Is Ford Motor Company's (NYSE:F) stock a buy right now?
It depends how you look at it. If you look strictly at traditional valuation metrics, such as the price-to-earnings ratio, the stock looks expensive by historical standards. It's not outrageously expensive, but it certainly isn't cheap.
If you look at what Ford is doing to increase its bottom-line results over the next couple of years, the situation looks more promising. But the near-term ride, over the next several months, could be bumpy.
Let's take a closer look.
Ford isn't cheap -- until you look at its Detroit rivals
On the surface, Ford had a tough year in 2014. Pre-tax profit fell more than 26% from the company's superb 2013 result, while the stock price rose less than 1% over the course of the year.
As I write this, Ford's shares are trading near $16. With $0.80 a share in net earnings over the last four quarters, that gives us a price-to-earnings ratio of almost 20.
If you're used to high-flying tech stocks, that might sound pretty reasonable. But it's expensive for an automaker, even one with a dividend yield close to 4%. Normally, we'd expect a price-to-earnings ratio near 10, maybe a little higher.
Here's how Ford's valuation stacks up against its key global competitors.
As you can see, Ford's valuation is high relative to that of its foreign competitors, but a little cheaper than Detroit rivals General Motors and Fiat Chrysler Automobiles. But like its U.S. peers, Ford carries a rich valuation because of investor expectations about what it will do in the future, rather than because of what it did in 2014.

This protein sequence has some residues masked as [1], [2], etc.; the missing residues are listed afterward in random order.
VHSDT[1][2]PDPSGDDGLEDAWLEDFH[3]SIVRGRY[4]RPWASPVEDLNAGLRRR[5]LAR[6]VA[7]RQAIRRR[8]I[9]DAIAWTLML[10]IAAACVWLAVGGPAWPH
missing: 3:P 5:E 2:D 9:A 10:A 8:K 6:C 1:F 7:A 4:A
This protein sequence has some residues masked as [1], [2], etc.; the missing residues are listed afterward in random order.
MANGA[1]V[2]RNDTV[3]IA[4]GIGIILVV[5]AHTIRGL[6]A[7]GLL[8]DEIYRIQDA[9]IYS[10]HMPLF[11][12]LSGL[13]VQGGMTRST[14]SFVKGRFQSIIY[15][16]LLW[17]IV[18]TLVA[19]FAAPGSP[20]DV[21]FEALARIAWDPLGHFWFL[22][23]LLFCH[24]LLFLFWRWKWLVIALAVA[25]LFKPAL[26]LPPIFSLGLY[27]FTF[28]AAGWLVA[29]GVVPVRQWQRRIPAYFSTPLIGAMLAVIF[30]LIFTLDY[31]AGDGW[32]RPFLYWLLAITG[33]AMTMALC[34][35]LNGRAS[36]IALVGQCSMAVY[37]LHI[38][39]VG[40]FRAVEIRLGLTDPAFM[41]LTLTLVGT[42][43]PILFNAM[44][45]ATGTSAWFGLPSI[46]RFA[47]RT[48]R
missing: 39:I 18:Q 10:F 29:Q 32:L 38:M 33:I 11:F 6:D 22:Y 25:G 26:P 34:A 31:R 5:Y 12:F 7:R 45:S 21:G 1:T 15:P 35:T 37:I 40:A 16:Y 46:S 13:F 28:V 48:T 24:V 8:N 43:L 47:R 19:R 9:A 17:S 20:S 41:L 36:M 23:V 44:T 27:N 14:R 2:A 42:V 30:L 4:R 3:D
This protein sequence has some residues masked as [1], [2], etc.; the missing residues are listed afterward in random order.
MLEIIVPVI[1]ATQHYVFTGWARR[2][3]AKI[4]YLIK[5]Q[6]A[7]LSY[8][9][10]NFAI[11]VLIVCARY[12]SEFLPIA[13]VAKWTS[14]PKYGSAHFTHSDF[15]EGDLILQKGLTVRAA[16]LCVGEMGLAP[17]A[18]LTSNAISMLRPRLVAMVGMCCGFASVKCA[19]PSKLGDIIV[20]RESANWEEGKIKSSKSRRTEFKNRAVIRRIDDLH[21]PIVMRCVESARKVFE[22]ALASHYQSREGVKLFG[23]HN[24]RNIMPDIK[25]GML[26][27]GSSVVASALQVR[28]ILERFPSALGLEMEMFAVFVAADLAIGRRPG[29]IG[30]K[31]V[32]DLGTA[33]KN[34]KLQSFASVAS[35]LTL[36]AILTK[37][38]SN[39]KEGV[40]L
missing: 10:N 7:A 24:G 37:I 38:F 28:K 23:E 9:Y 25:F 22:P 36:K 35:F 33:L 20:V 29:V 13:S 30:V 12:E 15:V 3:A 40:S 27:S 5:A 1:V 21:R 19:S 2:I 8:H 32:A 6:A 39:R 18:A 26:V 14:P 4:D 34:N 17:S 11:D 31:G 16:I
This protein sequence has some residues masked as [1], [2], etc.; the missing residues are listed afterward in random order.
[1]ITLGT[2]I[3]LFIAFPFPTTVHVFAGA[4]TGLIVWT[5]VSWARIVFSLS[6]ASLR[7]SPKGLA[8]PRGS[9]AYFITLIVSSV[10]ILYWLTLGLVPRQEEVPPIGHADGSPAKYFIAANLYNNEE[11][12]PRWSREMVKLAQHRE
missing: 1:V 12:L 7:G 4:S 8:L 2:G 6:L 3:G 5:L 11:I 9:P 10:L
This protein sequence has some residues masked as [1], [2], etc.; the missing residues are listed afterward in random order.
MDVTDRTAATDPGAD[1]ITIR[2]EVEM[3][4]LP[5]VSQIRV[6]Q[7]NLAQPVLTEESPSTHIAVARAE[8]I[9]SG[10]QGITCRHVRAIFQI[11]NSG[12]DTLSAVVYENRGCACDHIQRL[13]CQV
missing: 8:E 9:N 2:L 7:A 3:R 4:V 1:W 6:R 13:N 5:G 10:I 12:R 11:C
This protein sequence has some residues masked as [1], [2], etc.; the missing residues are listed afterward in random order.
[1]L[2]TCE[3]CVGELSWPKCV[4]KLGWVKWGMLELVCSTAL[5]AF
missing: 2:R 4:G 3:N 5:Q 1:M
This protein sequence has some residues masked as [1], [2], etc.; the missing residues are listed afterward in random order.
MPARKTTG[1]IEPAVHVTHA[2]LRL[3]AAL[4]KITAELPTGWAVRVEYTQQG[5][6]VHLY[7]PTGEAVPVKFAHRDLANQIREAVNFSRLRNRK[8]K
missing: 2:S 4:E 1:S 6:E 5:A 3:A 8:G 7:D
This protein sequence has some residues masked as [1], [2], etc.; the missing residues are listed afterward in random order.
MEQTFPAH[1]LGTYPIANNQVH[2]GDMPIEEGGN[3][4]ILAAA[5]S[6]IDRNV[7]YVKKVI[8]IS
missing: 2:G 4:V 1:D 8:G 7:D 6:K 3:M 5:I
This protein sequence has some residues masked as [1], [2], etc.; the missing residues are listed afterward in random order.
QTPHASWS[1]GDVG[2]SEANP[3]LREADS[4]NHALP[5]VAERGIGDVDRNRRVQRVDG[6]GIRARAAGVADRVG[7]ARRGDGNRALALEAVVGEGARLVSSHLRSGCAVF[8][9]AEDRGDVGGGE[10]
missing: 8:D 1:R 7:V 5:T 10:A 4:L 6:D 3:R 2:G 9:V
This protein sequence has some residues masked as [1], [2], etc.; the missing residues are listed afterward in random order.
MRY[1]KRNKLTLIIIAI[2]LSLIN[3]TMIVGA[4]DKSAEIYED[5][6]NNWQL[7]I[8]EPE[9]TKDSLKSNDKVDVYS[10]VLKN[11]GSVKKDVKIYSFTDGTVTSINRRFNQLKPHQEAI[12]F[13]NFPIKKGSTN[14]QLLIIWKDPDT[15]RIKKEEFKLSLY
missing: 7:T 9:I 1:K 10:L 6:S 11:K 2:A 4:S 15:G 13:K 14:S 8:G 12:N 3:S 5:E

(It's also worth noting that GM's seemingly high valuation is a classic case of a P/E ratio that doesn't tell the whole story. General Motors' massive wave of recalls meant big costs that weighed on its earnings in the first half of 2014, but the automaker's underlying business is much stronger than those results suggest. If anything, GM might actually be undervalued at current prices -- but that's a discussion for another day.)
So at least by this simple metric, Ford stock is fully priced and then some. But this is where a closer look is warranted: Ford's current valuation is easily supported by its significant potential for growth over the next couple of years.